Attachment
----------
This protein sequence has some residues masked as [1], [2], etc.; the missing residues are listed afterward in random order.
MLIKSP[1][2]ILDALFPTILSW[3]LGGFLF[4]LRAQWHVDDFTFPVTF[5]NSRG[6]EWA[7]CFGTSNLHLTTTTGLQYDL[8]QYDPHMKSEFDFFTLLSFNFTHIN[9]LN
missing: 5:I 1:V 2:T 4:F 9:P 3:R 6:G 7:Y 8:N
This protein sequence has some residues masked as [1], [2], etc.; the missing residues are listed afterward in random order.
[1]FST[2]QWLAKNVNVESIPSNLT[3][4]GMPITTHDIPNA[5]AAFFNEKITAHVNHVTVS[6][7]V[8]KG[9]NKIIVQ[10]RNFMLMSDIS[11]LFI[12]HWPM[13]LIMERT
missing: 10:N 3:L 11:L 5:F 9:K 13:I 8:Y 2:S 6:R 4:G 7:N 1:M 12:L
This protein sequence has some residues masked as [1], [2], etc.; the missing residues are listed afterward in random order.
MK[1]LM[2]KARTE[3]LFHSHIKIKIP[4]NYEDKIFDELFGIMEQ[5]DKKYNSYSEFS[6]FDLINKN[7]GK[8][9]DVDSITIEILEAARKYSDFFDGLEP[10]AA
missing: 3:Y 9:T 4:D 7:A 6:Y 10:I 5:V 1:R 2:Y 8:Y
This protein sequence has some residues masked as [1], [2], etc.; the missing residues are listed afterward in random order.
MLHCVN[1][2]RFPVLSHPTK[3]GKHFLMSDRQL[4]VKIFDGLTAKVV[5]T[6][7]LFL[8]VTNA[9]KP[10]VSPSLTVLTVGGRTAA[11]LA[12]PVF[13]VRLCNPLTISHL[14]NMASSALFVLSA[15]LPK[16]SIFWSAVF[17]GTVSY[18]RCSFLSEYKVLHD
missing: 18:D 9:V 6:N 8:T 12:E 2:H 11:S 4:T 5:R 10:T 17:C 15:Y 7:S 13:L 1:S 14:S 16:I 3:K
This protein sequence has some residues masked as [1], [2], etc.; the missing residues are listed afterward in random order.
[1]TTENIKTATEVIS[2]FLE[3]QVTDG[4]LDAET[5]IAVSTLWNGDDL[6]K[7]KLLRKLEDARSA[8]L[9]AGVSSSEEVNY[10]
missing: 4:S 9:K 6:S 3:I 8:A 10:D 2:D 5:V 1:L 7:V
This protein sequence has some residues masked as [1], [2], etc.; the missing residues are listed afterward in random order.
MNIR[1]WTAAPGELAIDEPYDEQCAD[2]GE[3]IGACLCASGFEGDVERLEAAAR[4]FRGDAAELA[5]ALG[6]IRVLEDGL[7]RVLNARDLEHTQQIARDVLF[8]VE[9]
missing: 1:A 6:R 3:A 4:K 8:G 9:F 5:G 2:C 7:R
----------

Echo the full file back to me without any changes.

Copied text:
This protein sequence has some residues masked as [1], [2], etc.; the missing residues are listed afterward in random order.
MLIKSP[1][2]ILDALFPTILSW[3]LGGFLF[4]LRAQWHVDDFTFPVTF[5]NSRG[6]EWA[7]CFGTSNLHLTTTTGLQYDL[8]QYDPHMKSEFDFFTLLSFNFTHIN[9]LN
missing: 5:I 1:V 2:T 4:F 9:P 3:R 6:G 7:Y 8:N
This protein sequence has some residues masked as [1], [2], etc.; the missing residues are listed afterward in random order.
[1]FST[2]QWLAKNVNVESIPSNLT[3][4]GMPITTHDIPNA[5]AAFFNEKITAHVNHVTVS[6][7]V[8]KG[9]NKIIVQ[10]RNFMLMSDIS[11]LFI[12]HWPM[13]LIMERT
missing: 10:N 3:L 11:L 5:F 9:K 13:I 8:Y 2:S 6:R 4:G 7:N 1:M 12:L
This protein sequence has some residues masked as [1], [2], etc.; the missing residues are listed afterward in random order.
MK[1]LM[2]KARTE[3]LFHSHIKIKIP[4]NYEDKIFDELFGIMEQ[5]DKKYNSYSEFS[6]FDLINKN[7]GK[8][9]DVDSITIEILEAARKYSDFFDGLEP[10]AA
missing: 3:Y 9:T 4:D 7:A 6:Y 10:I 5:V 1:R 2:Y 8:Y
This protein sequence has some residues masked as [1], [2], etc.; the missing residues are listed afterward in random order.
MLHCVN[1][2]RFPVLSHPTK[3]GKHFLMSDRQL[4]VKIFDGLTAKVV[5]T[6][7]LFL[8]VTNA[9]KP[10]VSPSLTVLTVGGRTAA[11]LA[12]PVF[13]VRLCNPLTISHL[14]NMASSALFVLSA[15]LPK[16]SIFWSAVF[17]GTVSY[18]RCSFLSEYKVLHD
missing: 18:D 9:V 6:N 8:T 12:E 2:H 11:S 4:T 5:R 10:T 17:C 15:Y 7:S 13:L 1:S 14:S 16:I 3:K
This protein sequence has some residues masked as [1], [2], etc.; the missing residues are listed afterward in random order.
[1]TTENIKTATEVIS[2]FLE[3]QVTDG[4]LDAET[5]IAVSTLWNGDDL[6]K[7]KLLRKLEDARSA[8]L[9]AGVSSSEEVNY[10]
missing: 4:S 9:K 6:S 3:I 8:A 10:D 2:D 5:V 1:L 7:V
This protein sequence has some residues masked as [1], [2], etc.; the missing residues are listed afterward in random order.
MNIR[1]WTAAPGELAIDEPYDEQCAD[2]GE[3]IGACLCASGFEGDVERLEAAAR[4]FRGDAAELA[5]ALG[6]IRVLEDGL[7]RVLNARDLEHTQQIARDVLF[8]VE[9]
missing: 1:A 6:R 3:A 4:K 8:G 9:F 5:G 2:C 7:R